The changes from Visa mean Americans will carry fewer physical credit and debit cards in their wallets

The changes from Visa mean Americans will carry fewer physical credit and debit cards in their wallets

NEW YORK (AP) — Your wallet may soon be thinner.

Visa on Wednesday announced big changes to how credit and debit cards will work in the United States in the coming months and years.

The new features may mean Americans will carry fewer physical cards in their wallets, and will make the 16-digit credit or debit card number printed on each card increasingly irrelevant.

These would be some of the biggest changes to how payments work in the US since the US introduced chip-embedded cards several years ago. It also comes at a time when Americans have many options to pay for purchases other than “credit or debit,” including buy now, pay later for businesses, peer-to-peer payment options, paying directly with the bank, or digital payment systems. Like Apple Pay.

“I think (with these features) we’re past the point where consumers may never need to manually enter an account number again,” Mark Nielsen, global head of consumer payments at Visa, said in an interview.

The next biggest change for Americans will be the ability for banks to issue a single physical payment card that will be linked to multiple bank accounts. This means not carrying a Bank of America or Chase debit card, for example, along with their respective credit cards in a physical wallet. Americans will be able to set parameters with their bank — such as making all purchases under $100 or with a specific merchant applied to a debit card, while other purchases are made via credit card.

This feature, already used in Asia, will be available this summer. Buy now, pay later Affirm is the first Visa customer to roll out this feature in the US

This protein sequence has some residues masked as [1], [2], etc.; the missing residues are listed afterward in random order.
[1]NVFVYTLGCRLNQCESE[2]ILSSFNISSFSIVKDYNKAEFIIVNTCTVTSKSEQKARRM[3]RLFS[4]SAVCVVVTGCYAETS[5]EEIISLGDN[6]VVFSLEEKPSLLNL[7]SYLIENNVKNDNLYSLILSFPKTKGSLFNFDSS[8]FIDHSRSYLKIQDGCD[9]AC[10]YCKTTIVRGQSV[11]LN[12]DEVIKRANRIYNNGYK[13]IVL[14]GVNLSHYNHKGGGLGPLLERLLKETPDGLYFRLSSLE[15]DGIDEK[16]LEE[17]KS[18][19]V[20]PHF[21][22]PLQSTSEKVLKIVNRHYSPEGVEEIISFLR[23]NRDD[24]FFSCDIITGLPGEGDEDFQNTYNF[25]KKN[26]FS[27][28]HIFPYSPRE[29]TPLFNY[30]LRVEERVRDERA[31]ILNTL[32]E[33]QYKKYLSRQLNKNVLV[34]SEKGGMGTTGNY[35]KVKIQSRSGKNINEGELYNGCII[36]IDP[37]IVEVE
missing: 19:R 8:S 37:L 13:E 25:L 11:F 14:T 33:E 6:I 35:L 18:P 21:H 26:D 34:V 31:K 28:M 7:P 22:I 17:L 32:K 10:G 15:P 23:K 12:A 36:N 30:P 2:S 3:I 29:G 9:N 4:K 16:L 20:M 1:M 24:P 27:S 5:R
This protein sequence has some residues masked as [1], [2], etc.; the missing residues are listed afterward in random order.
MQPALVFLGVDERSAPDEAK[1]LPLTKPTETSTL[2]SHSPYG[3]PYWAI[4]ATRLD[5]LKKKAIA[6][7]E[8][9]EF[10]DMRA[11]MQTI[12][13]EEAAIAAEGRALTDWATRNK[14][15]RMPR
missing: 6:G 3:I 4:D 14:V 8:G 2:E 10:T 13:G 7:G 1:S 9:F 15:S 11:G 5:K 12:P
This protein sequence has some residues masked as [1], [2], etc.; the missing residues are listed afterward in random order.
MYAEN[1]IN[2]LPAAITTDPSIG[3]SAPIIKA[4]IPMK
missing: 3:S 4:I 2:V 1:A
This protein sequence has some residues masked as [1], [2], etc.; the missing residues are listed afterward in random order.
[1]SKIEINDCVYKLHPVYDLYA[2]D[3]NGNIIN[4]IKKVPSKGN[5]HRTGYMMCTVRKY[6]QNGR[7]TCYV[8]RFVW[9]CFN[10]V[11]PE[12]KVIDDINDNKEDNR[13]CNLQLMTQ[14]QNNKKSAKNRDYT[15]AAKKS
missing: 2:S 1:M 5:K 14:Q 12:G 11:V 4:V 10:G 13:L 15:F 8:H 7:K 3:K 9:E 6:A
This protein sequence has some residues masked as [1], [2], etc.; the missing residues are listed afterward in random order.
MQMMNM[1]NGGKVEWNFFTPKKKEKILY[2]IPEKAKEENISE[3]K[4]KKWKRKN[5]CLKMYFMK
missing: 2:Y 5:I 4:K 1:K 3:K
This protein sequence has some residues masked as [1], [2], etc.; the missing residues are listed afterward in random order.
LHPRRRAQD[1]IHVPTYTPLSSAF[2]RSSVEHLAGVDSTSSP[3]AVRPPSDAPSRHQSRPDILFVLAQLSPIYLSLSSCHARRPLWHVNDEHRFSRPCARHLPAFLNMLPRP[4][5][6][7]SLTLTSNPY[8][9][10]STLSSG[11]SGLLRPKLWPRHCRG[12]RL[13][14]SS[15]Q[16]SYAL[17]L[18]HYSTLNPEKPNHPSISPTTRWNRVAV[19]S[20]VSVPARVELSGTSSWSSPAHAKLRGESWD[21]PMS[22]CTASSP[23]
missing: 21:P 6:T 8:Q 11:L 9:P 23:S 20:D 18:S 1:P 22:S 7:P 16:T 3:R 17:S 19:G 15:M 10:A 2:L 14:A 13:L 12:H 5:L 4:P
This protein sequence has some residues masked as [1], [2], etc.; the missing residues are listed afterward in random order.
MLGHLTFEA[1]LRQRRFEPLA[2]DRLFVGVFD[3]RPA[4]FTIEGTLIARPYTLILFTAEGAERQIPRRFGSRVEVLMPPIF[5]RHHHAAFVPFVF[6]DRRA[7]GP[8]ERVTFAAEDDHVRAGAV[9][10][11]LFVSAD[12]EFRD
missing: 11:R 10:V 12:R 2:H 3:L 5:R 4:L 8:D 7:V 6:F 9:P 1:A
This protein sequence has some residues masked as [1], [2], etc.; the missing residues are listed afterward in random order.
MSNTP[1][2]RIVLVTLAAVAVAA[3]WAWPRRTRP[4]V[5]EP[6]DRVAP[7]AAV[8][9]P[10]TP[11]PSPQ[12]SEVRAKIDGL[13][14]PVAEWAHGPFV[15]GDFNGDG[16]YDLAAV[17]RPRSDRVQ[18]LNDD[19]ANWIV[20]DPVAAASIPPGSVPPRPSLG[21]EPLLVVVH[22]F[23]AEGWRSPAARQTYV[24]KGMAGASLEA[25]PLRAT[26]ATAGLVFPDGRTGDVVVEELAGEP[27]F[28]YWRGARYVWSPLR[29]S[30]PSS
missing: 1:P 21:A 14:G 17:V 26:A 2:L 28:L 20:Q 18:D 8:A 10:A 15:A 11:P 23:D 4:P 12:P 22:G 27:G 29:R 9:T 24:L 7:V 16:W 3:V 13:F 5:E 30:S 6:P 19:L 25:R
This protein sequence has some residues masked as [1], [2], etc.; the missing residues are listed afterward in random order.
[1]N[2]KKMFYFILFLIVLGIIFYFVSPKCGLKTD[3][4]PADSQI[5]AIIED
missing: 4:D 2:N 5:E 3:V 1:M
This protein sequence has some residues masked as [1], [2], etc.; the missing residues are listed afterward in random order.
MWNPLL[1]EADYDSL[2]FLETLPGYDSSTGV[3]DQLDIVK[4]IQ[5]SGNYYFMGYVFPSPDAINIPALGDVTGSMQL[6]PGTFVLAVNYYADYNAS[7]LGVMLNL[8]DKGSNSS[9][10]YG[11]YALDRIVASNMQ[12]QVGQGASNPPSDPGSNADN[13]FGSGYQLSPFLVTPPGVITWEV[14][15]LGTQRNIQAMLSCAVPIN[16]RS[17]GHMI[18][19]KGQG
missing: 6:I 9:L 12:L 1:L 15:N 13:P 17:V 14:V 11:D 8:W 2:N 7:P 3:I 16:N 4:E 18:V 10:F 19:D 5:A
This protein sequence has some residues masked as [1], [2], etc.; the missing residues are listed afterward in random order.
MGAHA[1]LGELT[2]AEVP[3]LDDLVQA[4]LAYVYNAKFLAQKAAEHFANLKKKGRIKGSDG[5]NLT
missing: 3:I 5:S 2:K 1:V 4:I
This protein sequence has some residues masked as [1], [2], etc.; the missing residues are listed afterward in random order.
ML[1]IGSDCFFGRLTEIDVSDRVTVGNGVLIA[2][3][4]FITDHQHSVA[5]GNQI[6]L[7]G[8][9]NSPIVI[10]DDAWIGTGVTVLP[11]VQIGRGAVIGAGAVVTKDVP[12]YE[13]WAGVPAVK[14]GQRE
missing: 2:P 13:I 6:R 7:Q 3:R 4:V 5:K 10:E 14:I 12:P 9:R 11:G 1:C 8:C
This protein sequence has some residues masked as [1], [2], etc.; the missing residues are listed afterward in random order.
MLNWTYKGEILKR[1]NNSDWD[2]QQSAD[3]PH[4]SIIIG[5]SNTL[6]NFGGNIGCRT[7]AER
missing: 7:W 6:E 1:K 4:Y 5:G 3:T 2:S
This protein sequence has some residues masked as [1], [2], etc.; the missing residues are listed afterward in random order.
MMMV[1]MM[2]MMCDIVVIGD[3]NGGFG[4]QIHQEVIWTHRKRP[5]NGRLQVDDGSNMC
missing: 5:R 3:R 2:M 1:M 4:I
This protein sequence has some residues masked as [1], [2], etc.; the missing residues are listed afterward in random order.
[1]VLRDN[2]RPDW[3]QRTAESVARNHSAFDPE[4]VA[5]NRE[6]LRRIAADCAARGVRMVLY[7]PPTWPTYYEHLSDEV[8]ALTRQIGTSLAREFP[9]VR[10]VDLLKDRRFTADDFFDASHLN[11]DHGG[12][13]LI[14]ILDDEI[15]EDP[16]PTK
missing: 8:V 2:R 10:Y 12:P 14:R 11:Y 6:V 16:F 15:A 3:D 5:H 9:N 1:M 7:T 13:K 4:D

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Some of Visa’s new features are in response to online payment fraud, which continues to increase as more countries adopt digital payments. The San Francisco-based company estimates that payment fraud occurs nearly seven times more often online than in person, and there are now billions of stolen credit and debit card numbers available to criminals.

Other new elements are also in response to features that non-payment companies have introduced in recent years. The Apple Card, which uses Mastercard as its payment network, does not come with a 16-digit printed account number and Apple Card users can request a new credit card number at any time without having to dispose of the physical card.

Visa executives see a future in which banks will issue cards where the 16-digit account number, if new cards come with them, is largely symbolic.

Among other updates revealed by Visa are changes to tap-to-pay features. Americans will be able to tap their credit or debit cards on their smartphones to add the card to mobile wallets, instead of using a smartphone camera to scan card information, or tapping the card on their smartphone to approve an online transaction. Visa will also begin implementing biometrics to approve transactions, similar to how Apple devices use a fingerprint or facial scan to approve transactions.

The features will take some time to reach banks, who will decide when or what to implement for their customers. But since banks and credit card companies are Visa customers and issue Visa-branded cards, these are the features that financial institutions have requested.

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